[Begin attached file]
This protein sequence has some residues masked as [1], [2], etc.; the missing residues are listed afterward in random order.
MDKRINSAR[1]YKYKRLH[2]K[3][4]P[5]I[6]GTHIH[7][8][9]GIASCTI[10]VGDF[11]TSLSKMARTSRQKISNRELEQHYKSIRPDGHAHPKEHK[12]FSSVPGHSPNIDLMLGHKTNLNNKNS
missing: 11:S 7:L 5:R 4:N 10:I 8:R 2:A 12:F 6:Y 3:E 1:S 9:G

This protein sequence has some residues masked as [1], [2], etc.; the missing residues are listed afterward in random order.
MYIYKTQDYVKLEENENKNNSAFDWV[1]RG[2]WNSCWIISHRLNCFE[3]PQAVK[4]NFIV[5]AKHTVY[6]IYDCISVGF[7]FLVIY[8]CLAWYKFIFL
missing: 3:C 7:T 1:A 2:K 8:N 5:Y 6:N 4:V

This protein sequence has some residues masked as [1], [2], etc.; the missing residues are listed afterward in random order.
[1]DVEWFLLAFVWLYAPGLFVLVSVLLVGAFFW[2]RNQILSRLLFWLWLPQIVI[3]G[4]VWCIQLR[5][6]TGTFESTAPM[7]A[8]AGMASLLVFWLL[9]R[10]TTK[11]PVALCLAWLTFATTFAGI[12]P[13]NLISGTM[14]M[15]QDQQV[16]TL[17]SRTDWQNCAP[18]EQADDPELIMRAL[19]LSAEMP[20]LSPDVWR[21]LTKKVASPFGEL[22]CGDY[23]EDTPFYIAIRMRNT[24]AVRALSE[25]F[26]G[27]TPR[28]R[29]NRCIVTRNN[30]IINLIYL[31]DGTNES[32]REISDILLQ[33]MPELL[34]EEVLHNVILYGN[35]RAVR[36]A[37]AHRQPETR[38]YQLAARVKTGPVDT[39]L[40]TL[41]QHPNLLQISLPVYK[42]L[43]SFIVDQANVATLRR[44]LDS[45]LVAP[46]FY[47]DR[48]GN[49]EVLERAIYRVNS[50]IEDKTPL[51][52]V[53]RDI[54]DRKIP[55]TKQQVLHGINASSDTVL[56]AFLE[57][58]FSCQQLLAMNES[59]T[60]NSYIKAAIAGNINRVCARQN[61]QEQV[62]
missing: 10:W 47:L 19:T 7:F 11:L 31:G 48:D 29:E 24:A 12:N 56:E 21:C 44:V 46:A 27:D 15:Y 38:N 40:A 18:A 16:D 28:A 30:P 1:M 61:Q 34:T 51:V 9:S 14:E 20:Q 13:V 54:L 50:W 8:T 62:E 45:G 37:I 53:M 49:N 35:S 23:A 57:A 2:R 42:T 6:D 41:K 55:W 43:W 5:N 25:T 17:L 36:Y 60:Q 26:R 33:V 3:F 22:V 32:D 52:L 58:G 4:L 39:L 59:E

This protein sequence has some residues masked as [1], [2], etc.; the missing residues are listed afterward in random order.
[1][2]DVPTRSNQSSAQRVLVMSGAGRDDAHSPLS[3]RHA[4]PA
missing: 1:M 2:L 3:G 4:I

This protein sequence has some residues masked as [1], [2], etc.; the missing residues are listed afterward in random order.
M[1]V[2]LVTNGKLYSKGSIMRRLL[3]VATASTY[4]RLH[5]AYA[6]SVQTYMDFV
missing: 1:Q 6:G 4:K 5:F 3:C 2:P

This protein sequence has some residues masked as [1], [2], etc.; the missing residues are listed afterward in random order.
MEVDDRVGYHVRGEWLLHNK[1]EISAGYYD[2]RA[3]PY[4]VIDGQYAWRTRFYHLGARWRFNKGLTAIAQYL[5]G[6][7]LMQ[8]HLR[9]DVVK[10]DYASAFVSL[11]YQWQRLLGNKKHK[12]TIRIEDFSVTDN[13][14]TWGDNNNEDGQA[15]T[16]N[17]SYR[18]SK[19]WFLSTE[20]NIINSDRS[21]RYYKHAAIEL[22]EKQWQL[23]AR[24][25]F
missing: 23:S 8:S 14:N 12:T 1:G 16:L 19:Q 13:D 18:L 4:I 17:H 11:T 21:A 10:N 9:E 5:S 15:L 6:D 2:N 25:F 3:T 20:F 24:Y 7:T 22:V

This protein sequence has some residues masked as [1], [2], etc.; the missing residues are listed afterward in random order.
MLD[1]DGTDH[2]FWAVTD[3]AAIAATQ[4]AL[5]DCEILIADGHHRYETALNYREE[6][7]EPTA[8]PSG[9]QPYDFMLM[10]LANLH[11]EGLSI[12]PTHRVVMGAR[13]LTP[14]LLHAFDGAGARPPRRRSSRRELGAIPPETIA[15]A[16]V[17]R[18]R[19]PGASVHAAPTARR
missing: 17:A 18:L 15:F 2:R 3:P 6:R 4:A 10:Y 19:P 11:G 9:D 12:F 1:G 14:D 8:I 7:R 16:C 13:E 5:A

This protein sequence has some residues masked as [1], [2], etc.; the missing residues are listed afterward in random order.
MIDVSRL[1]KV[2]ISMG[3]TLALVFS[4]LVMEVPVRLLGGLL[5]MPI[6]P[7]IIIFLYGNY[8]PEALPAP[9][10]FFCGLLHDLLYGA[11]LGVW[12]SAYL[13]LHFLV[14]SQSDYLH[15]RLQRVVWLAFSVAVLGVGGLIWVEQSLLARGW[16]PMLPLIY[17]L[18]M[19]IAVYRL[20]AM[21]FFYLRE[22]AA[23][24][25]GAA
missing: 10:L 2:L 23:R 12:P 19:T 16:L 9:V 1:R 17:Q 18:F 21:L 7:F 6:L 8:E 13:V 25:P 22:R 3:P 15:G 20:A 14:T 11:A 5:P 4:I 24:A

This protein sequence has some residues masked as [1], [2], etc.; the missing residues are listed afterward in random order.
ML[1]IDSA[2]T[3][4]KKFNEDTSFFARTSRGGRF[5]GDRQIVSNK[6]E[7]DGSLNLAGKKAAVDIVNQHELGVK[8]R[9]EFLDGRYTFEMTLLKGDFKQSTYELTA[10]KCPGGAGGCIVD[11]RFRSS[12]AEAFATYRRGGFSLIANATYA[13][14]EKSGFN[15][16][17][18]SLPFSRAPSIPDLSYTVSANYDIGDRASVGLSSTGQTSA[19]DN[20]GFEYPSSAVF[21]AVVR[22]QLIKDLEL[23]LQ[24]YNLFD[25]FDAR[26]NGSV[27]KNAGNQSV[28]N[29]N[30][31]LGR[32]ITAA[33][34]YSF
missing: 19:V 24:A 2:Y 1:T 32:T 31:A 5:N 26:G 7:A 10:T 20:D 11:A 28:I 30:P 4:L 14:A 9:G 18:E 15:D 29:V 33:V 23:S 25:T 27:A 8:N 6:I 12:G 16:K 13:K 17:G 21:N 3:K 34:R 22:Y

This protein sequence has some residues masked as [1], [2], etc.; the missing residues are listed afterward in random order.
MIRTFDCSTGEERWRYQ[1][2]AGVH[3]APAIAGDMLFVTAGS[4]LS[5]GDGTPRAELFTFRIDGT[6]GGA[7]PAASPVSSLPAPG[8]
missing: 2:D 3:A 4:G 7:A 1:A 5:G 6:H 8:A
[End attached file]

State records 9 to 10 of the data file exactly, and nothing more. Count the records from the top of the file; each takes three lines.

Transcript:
This protein sequence has some residues masked as [1], [2], etc.; the missing residues are listed afterward in random order.
ML[1]IDSA[2]T[3][4]KKFNEDTSFFARTSRGGRF[5]GDRQIVSNK[6]E[7]DGSLNLAGKKAAVDIVNQHELGVK[8]R[9]EFLDGRYTFEMTLLKGDFKQSTYELTA[10]KCPGGAGGCIVD[11]RFRSS[12]AEAFATYRRGGFSLIANATYA[13][14]EKSGFN[15][16][17][18]SLPFSRAPSIPDLSYTVSANYDIGDRASVGLSSTGQTSA[19]DN[20]GFEYPSSAVF[21]AVVR[22]QLIKDLEL[23]LQ[24]YNLFD[25]FDAR[26]NGSV[27]KNAGNQSV[28]N[29]N[30][31]LGR[32]ITAA[33][34]YSF
missing: 19:V 24:A 2:Y 1:T 32:T 31:A 5:N 26:G 7:A 10:T 20:D 11:A 28:I 30:P 4:L 14:A 9:G 18:E 15:D 29:V 33:V 23:S 25:T 27:A 8:N 6:I 12:G 16:K 13:K 17:G 21:N 3:K 34:R 22:Y

This protein sequence has some residues masked as [1], [2], etc.; the missing residues are listed afterward in random order.
MIRTFDCSTGEERWRYQ[1][2]AGVH[3]APAIAGDMLFVTAGS[4]LS[5]GDGTPRAELFTFRIDGT[6]GGA[7]PAASPVSSLPAPG[8]
missing: 2:D 3:A 4:G 7:A 1:A 5:G 6:H 8:A